Bio5LAManual12f

Then replace the co2 laden air with fresh air from

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Unformatted text preview: ples/s or the “interval” to 10s/sample. Change the “length” to 300s. Tap “OK”. To start the run tap the “green arrow” in the lower right. The graph will appear. Let the run continue undisturbed for 5 minutes. 4. After the 5 minute run, tap “analyze”, then “curve fit” and then check the box next to “CO2”. Tap the down arrow next to the “choose fit” box and select “linear”. Find the slope m which is ppm CO2/s and record this value in your notebook. 5. Repeat the measurement a second and third time if time permits. However, if the CO2 reading is getting close to 10,000 ppm after any trial perform the following steps: Remove the sensor, lid and yeast sample from the chamber. Then replace the CO2- laden air with fresh air from the room by waving the chamber around. Replace the yeast culture and reinsert the sensor. 6. When finished with each sample transfer the contents of the petri dish back into the original tubes and place them in the hot (60°C) water bath for 15 minutes. Remove the tubes and allow them to cool before repeating steps 2-4 for all three samples. 7. See page 4 for a guide describing the calculations needed to process this data. CELLULAR RESPIRATION Cellular respiration is the main metabolic pathway for ATP production that is used by animals, plants (especially at night), and many microorganisms. The conversion of sugars to CO2 and water liberates much more of the energy stored in the sugar than does fermentation (about 16 times as much ATP is generated in comparison to fermentation of the same amount of sugar). Measurement of the rate of CO2 production by an aerobic organism provides a useful measure of its rate of energy production. As for the yeast you will use a Vernier CO2 gas sensor inserted into a closed system containing corn seedlings undergoing cellular respiration. Cellular Respiration by Corn Seedlings Experimental Protocol: A. Preparation of corn seedlings: 1. Obtain and weigh a 250 ml Nalgene bottle and record its weight in your notebook. Tilt the bottle on its side and add about 25 corn seedlings (your TA will tell you how many) with radicles (the big white things that stick out of the corn kernel), ranging from 1.0 to 3.0 cm in length. Be careful not to handle them roughly or lump them at the bottom of the bottle – they should be spread out in a single layer along the side of the bottle. This arrangement will allow all of the seeds to have adequate gas exchange with the air in the bottle. 2. Once the seeds are in the bottle, weigh the bottle with the seeds. The weight of the seeds can then be calculated and recorded on the worksheet. B. Measurement of CO2 production: 1. Insert the CO2 sensor into the neck of the Nalgene bottle. Biology 05LA – Fall Qtr. 2012 Lab 6 – page 4 2. On the touchscreen of the LabQuest recorder, tap the icon in the upper left corner that looks like a speedometer with the stylus. Next tap “sensors” and then “data collection”. Change the “rate” to 0.1 samples/s or the “interval” to 10s/sample. Change the “length” to 300s. Tap “OK”. To start the run tap the “green arrow” in the lower right. The graph will appear. Let the run continue undisturbed for 5 minutes. 3. After the 5 minute run, tap “analyze”, then “curve fit” and then check the box next to “CO2”. Tap the down arrow next to the “choose fit” box and select “linear”. Find the slope m which is ppm CO2/s and record in your notebook. 4. Repeat the measurement a second and third time if time permits. However, if the CO2 reading is getting close to 10,000 ppm after any trial perform the following steps: Remove the sensor, lid and yeast sample from the chamber. Then replace the CO2- laden air with fresh air from the room by waving the chamber around. Replace the yeast culture and reinsert the sensor. 5. When finished with the three readings transfer the contents of the bottle into a test tube and place it in the hot (60°C) water bath for 15 minutes. Remove the tube and allow them to cool before transferring the seedlings back into the bottle and repeating steps 1-3. (This step may be eliminated at the discretion of the TA due to time constraints). ***** 1. Convert the slope from ppm/s to ml/hour: a. First convert ppm to ml using a proportion: average slope = ml of gas produced 106 volume of container* b. Second, convert seconds to hours: ml gas produced (from step 1a) sec x 3600 sec 1 hr = ml gas produced (use this value for part 2) hr *The large chamber has a volume of 2,000 ml and the bottle has a volume of 310 ml 2. Determine how many moles of gas were produced: (1 mole of gas occupies 22.4 liters or 22,400 milliliters.) ml gas produced (from part 1) x 1 mole gas = hr 22,400 ml 3. Calculate rate of ATP production in moles. FERMENTATION Remember that for every one mole of CO2 produced, there is one mole of ATP produced. So: moles CO2 prod.* x 1 mole ATP = moles ATP prod.** hr 1 mole CO2 hr *(from step 3) ** (use this value for part 4) moles gas produced (use this value for...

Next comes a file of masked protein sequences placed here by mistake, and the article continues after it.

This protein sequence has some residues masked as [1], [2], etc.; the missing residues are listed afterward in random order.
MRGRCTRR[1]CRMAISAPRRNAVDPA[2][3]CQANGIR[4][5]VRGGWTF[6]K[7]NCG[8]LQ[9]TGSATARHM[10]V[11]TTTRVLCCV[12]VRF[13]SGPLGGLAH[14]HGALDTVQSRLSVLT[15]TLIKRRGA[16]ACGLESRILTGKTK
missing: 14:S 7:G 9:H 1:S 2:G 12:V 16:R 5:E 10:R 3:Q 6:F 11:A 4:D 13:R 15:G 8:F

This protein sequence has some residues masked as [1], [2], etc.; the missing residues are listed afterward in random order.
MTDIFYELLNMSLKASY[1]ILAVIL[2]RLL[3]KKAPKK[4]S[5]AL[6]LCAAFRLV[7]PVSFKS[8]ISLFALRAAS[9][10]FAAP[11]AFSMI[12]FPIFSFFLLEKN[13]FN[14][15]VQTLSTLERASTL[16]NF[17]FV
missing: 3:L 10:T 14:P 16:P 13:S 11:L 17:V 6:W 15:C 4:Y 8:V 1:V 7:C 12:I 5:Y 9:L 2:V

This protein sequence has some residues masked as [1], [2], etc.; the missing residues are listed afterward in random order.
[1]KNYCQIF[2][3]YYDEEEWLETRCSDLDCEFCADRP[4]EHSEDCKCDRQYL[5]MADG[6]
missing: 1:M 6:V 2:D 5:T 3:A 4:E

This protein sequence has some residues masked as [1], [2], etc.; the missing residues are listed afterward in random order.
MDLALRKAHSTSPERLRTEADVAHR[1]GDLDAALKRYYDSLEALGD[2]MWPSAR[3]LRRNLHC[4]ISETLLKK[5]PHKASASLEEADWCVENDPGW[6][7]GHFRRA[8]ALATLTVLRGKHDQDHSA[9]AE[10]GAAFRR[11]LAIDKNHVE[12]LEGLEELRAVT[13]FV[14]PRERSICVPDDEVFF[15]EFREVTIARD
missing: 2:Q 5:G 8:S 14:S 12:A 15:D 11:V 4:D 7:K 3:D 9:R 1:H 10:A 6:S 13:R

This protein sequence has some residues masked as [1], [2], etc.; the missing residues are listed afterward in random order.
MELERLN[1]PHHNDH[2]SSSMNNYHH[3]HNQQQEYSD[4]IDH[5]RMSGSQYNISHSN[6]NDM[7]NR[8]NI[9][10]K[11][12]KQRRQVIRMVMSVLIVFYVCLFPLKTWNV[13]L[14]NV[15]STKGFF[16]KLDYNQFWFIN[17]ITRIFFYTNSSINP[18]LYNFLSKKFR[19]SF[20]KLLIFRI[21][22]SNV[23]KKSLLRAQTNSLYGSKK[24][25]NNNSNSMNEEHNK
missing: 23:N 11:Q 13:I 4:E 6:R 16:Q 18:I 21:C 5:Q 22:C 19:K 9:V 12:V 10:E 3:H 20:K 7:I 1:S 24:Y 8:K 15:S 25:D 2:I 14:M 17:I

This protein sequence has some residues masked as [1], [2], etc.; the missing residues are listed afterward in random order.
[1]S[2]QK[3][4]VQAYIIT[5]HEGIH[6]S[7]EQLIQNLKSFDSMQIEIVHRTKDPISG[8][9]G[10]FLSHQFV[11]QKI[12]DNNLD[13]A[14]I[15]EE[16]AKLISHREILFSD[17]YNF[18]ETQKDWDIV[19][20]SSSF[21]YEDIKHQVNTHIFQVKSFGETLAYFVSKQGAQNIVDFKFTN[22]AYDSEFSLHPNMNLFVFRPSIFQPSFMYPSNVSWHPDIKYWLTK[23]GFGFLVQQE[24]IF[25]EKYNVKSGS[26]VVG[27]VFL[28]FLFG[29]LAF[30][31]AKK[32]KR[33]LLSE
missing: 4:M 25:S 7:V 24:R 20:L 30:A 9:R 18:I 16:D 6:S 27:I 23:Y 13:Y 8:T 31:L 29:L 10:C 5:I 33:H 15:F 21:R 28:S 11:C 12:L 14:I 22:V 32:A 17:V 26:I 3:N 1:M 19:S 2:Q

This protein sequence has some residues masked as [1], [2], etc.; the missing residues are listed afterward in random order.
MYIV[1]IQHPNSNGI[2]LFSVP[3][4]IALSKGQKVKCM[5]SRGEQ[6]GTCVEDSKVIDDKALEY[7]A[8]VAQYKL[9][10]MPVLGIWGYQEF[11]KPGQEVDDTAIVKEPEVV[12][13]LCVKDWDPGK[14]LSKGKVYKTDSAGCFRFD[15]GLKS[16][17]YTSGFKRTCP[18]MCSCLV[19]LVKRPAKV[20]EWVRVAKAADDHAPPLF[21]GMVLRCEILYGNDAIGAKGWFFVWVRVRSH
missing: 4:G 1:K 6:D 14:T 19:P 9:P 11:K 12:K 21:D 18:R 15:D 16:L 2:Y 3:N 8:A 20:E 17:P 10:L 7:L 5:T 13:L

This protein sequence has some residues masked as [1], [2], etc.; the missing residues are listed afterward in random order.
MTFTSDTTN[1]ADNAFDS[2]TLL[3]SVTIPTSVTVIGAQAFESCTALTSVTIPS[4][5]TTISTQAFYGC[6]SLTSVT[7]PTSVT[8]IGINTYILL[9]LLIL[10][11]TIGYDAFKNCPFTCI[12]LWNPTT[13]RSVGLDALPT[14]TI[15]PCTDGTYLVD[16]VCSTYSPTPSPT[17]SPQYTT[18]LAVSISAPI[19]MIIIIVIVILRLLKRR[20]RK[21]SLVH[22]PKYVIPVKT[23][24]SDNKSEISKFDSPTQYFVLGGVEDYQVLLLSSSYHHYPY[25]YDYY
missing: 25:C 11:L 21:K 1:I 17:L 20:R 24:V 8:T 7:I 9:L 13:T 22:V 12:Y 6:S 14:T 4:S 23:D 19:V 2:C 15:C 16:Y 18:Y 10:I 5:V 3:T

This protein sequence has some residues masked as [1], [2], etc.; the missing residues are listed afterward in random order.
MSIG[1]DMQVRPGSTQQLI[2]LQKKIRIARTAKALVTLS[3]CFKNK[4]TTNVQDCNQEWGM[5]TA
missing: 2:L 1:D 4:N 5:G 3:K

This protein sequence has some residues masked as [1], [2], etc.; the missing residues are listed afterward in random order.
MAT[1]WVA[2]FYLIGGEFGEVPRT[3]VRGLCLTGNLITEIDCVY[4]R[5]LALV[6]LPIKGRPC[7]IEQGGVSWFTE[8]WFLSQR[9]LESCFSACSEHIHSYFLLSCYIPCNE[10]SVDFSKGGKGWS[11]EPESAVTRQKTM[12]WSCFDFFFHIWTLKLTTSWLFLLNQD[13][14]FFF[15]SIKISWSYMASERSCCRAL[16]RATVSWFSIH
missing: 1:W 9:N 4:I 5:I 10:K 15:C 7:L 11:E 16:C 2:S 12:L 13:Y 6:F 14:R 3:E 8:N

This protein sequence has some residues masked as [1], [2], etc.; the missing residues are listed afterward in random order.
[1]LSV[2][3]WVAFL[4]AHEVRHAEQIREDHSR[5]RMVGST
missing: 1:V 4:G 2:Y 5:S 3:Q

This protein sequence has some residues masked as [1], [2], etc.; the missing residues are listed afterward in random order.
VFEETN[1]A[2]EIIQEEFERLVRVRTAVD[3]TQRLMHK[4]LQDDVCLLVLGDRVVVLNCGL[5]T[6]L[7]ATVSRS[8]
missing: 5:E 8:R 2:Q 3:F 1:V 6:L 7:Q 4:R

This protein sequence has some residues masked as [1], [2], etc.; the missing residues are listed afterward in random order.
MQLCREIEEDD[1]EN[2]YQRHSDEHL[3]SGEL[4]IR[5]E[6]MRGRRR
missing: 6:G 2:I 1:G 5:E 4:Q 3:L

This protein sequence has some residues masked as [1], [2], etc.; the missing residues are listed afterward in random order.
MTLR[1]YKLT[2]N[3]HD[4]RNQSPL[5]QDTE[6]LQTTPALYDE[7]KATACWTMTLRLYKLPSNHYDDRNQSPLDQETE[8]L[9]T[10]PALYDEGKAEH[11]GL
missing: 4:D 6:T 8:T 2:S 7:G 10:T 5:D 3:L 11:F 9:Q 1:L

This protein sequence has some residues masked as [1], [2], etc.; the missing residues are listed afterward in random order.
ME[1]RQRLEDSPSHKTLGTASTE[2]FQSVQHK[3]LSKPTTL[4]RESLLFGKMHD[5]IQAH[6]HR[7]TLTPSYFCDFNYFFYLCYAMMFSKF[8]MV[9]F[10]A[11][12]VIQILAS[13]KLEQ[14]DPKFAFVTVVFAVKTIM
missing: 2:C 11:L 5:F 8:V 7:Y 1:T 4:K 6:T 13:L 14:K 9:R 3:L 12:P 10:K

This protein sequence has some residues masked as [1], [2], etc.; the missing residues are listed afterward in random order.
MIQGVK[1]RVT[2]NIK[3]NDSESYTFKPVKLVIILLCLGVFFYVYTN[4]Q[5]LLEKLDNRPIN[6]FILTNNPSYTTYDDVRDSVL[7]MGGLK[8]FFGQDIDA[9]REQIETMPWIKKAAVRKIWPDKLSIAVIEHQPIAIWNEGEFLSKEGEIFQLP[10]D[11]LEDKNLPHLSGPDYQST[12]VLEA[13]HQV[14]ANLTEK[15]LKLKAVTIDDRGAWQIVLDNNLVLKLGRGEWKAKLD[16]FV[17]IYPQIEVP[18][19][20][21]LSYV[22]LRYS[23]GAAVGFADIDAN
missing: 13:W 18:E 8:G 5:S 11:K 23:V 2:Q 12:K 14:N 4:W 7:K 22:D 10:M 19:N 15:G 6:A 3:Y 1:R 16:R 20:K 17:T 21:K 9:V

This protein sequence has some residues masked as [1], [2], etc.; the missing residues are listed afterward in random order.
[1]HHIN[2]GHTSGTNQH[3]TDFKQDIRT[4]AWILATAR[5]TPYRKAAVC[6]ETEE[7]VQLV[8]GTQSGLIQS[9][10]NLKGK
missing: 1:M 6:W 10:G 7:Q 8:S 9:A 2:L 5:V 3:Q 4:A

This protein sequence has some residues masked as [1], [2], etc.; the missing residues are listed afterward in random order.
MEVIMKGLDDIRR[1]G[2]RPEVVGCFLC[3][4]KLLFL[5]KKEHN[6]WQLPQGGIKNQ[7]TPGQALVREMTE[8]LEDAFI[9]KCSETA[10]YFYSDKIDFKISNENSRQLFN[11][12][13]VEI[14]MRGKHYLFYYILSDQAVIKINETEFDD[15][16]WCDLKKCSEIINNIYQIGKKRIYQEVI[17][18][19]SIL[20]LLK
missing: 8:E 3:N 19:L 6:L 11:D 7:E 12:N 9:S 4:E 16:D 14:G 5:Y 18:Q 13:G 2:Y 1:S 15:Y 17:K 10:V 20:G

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This note was uploaded on 08/27/2013 for the course BIO BIOL05LA taught by Professor Abbottl during the Fall '12 term at UC Riverside.

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